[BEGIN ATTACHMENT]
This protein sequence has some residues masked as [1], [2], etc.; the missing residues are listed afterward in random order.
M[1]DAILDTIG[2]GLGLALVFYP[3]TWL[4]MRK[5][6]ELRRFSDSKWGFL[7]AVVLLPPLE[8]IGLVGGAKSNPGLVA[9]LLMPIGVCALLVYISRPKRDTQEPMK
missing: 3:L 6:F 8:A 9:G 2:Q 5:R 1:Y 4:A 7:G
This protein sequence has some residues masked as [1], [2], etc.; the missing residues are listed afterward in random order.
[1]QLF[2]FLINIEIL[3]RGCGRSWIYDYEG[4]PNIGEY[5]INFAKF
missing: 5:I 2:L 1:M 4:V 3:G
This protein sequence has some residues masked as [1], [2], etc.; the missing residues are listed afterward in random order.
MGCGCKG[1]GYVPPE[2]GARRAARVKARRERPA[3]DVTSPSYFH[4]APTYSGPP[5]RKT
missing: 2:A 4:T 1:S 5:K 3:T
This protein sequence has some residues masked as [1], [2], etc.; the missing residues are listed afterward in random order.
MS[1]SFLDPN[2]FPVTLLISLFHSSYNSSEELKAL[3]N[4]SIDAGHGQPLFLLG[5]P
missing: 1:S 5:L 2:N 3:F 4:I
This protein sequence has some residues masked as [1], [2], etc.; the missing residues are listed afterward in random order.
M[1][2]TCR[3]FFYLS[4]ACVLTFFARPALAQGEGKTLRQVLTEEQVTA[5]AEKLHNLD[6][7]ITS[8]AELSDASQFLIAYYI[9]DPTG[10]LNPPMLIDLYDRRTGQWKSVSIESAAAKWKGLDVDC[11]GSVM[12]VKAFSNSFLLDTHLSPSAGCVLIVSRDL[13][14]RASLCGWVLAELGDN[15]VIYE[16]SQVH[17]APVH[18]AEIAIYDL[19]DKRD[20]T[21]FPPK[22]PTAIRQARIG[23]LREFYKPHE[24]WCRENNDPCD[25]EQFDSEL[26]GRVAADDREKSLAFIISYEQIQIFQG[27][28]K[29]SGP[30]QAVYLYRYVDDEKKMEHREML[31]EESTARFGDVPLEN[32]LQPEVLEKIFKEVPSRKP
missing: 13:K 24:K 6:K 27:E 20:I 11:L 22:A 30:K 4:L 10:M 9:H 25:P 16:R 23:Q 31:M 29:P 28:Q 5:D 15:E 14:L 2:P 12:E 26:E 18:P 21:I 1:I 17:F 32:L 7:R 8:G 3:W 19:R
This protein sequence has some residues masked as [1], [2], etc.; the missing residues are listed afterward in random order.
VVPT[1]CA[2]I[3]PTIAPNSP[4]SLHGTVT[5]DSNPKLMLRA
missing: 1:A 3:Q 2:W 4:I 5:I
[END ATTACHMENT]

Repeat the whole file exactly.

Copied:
This protein sequence has some residues masked as [1], [2], etc.; the missing residues are listed afterward in random order.
M[1]DAILDTIG[2]GLGLALVFYP[3]TWL[4]MRK[5][6]ELRRFSDSKWGFL[7]AVVLLPPLE[8]IGLVGGAKSNPGLVA[9]LLMPIGVCALLVYISRPKRDTQEPMK
missing: 3:L 6:F 8:A 9:G 2:Q 5:R 1:Y 4:A 7:G
This protein sequence has some residues masked as [1], [2], etc.; the missing residues are listed afterward in random order.
[1]QLF[2]FLINIEIL[3]RGCGRSWIYDYEG[4]PNIGEY[5]INFAKF
missing: 5:I 2:L 1:M 4:V 3:G
This protein sequence has some residues masked as [1], [2], etc.; the missing residues are listed afterward in random order.
MGCGCKG[1]GYVPPE[2]GARRAARVKARRERPA[3]DVTSPSYFH[4]APTYSGPP[5]RKT
missing: 2:A 4:T 1:S 5:K 3:T
This protein sequence has some residues masked as [1], [2], etc.; the missing residues are listed afterward in random order.
MS[1]SFLDPN[2]FPVTLLISLFHSSYNSSEELKAL[3]N[4]SIDAGHGQPLFLLG[5]P
missing: 1:S 5:L 2:N 3:F 4:I
This protein sequence has some residues masked as [1], [2], etc.; the missing residues are listed afterward in random order.
M[1][2]TCR[3]FFYLS[4]ACVLTFFARPALAQGEGKTLRQVLTEEQVTA[5]AEKLHNLD[6][7]ITS[8]AELSDASQFLIAYYI[9]DPTG[10]LNPPMLIDLYDRRTGQWKSVSIESAAAKWKGLDVDC[11]GSVM[12]VKAFSNSFLLDTHLSPSAGCVLIVSRDL[13][14]RASLCGWVLAELGDN[15]VIYE[16]SQVH[17]APVH[18]AEIAIYDL[19]DKRD[20]T[21]FPPK[22]PTAIRQARIG[23]LREFYKPHE[24]WCRENNDPCD[25]EQFDSEL[26]GRVAADDREKSLAFIISYEQIQIFQG[27][28]K[29]SGP[30]QAVYLYRYVDDEKKMEHREML[31]EESTARFGDVPLEN[32]LQPEVLEKIFKEVPSRKP
missing: 13:K 24:K 6:K 27:E 20:I 11:L 22:A 30:K 4:L 10:M 9:H 25:P 16:R 23:Q 31:M 29:P 28:Q 5:D 15:E 14:L 2:P 12:E 26:E 18:P 21:I 1:I 17:F 32:L 7:R 8:G 3:W 19:R
This protein sequence has some residues masked as [1], [2], etc.; the missing residues are listed afterward in random order.
VVPT[1]CA[2]I[3]PTIAPNSP[4]SLHGTVT[5]DSNPKLMLRA
missing: 1:A 3:Q 2:W 4:I 5:I